Young has been the subject of trade rumors all offseason, and things have ramped up again recently with a report Young could be joining the Rockies shortly. The Angels are also thought to be involved, but Texas would prefer not to deal their franchise icon to a division rival.
Despite being a franchise icon, Young is quite overpaid, due $48 million over the next three years. Colorado is requesting the Rangers eat at least $20 million, which would make Young's contract into commensurate value for the Rox. The Rangers have moved Young around, first from second to shortstop and then short to third, the latter move which was met with major displeasure by Young although he eventually acquiesced.
Despite the moves, Young still remains a terrible fielder (although he would play second in Colorado). When the Rangers addressed their fielding issues by signing Adrian Beltre, that pushed Young into a DH role that he originally accepted. However, Young has since balked, due in part to Texas' acquisition of Mike Napoli, which would steal at-bats from Young at DH.
"He's had time to think about it," GM Jon Daniels told the Ft. Worth Star-Telegram. "Time's gone on and he's changed his mind."
President Nolan Ryan added more context, saying Young realized a trade would be in the best interest of his career as he could continue playing the field and not being shoehorned into the DH spot.
This is a rather masterful stroke for Texas. Fans were upset the Rangers were trying to deal Young as he is well-regarded in the community and is a fan favorite. However, by announcing Young's trade demand, the club can deal Young and then tell its fans they were only accommodating his request. Pretty smart.
UPDATE: Michael Young lashed out at ownership Monday night after the Rangers leaked the trade demand. Young is likely upset he is being painted the bad guy when he clearly feels different.
Telling the Dallas Morning News, Young said:
I've kept a low profile out of respect for the team, the coaching staff, my family and the fans because I didn't want to put anybody on an unnecessary roller-coaster. Now, I think it's important to address the inaccurate portrayal that is being painted. The suggestion that I've simply had a change of heart and asked for a trade is a manipulation of the truth. I want to be traded because I've been misled and manipulated and I'm sick of it.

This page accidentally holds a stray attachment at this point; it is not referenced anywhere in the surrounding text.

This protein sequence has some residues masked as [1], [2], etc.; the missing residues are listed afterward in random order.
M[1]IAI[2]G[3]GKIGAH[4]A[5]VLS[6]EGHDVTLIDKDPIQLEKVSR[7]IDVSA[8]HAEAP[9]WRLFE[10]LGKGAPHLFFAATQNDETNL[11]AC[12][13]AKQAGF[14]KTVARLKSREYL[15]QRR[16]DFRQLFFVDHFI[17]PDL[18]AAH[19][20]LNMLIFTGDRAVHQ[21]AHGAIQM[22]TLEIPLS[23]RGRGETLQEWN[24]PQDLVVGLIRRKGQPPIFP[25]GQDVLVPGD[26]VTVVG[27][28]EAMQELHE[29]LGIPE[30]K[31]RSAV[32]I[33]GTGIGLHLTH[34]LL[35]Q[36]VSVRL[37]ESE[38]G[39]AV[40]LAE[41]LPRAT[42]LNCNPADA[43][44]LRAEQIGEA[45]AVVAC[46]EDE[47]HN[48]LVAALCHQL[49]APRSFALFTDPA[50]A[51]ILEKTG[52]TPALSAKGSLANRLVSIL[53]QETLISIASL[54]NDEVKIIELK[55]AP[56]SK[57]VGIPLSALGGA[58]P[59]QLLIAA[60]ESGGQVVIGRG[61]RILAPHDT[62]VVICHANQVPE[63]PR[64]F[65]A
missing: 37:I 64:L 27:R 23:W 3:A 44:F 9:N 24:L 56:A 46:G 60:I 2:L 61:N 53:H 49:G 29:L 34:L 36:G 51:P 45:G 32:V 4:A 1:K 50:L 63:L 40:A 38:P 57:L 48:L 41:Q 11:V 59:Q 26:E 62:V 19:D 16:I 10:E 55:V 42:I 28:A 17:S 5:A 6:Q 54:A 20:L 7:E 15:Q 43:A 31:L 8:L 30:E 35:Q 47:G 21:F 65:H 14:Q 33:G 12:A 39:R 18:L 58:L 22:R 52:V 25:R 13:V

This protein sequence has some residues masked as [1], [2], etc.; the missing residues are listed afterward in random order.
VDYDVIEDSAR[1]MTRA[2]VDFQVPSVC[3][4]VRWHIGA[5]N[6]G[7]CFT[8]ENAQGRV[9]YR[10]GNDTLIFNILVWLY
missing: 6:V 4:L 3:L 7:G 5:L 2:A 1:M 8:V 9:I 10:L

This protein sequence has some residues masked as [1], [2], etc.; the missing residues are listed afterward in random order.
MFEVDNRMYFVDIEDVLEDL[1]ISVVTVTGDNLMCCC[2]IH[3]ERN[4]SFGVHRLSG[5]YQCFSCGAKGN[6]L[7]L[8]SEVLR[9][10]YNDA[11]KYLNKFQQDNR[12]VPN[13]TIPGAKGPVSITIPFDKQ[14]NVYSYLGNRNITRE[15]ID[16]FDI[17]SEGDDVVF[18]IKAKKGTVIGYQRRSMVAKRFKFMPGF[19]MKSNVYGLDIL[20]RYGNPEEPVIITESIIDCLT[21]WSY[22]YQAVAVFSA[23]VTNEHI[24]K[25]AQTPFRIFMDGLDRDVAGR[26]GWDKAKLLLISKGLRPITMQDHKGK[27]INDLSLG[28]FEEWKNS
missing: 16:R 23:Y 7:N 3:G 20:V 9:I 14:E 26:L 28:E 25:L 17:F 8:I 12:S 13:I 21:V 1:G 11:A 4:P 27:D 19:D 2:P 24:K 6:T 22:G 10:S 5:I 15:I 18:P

How was he misled? And manipulated?
"That would be unproductive for everybody, particularly my teammates and coaches," he said. "I know the truth and Jon Daniels knows the truth and I will sleep well."
UPDATE 2: More quotes from Young, this time from MLB.com:
I would have prefered this to stay behind closed doors. The shame of this is I have a great group of teammates that I've grown to love. But at this point I don't think [it can be worked out]. I think a trade is going to happen.
And now FOXSports.
"I’m not going to sit here and say I’m above anything in that sense," Young said about trade talks, saying he was surprised but not upset. "It’s the business of baseball. People explore their options. In no way do I feel I’m above that."
UPDATE 3: And more information is pumping in. MLB.com has learned the eight teams Young can be dealt to as part of his partial no-trade clause. Cardinals, Yankees, Twins, Astros, Rockies, Dodgers, Angels and Padres.
GM Daniels said earlier that he felt it simplest to work within those eight teams to facilitate a trade. The Cardinals could absolutely use Young as they have a shaky David Freese there, but they just can't take on the salary commitment -- even if Texas eats $20 million -- when they have Albert Pujols to worry about. If they do swing a trade, that could mean Pujols' time is done.
The Yankees are likewise all set and would have no place to play him. The Twins appear maxed out on payroll and have settled their situation, and despite having a spare outfielder, the Rangers have no need there. The Astros are rebuilding and slashing payroll, so that deal makes zero sense. The Rockies we have all heard about. The Dodgers could salivate at bumping Casey Blake off third for a better hitter, but who knows what the finances are like in Dodgertown. The Angels are a divisional rival with an acute need, but how can the Rangers possibly justify moving Young to a division rival after all this drama? The Padres, lastly, have zero interest in an aging, overpaid hitter slowly on the decline. Yes, he may be able to help, but the Padres can't take that luxury ... if one can call it a luxury.
-- Evan Brunell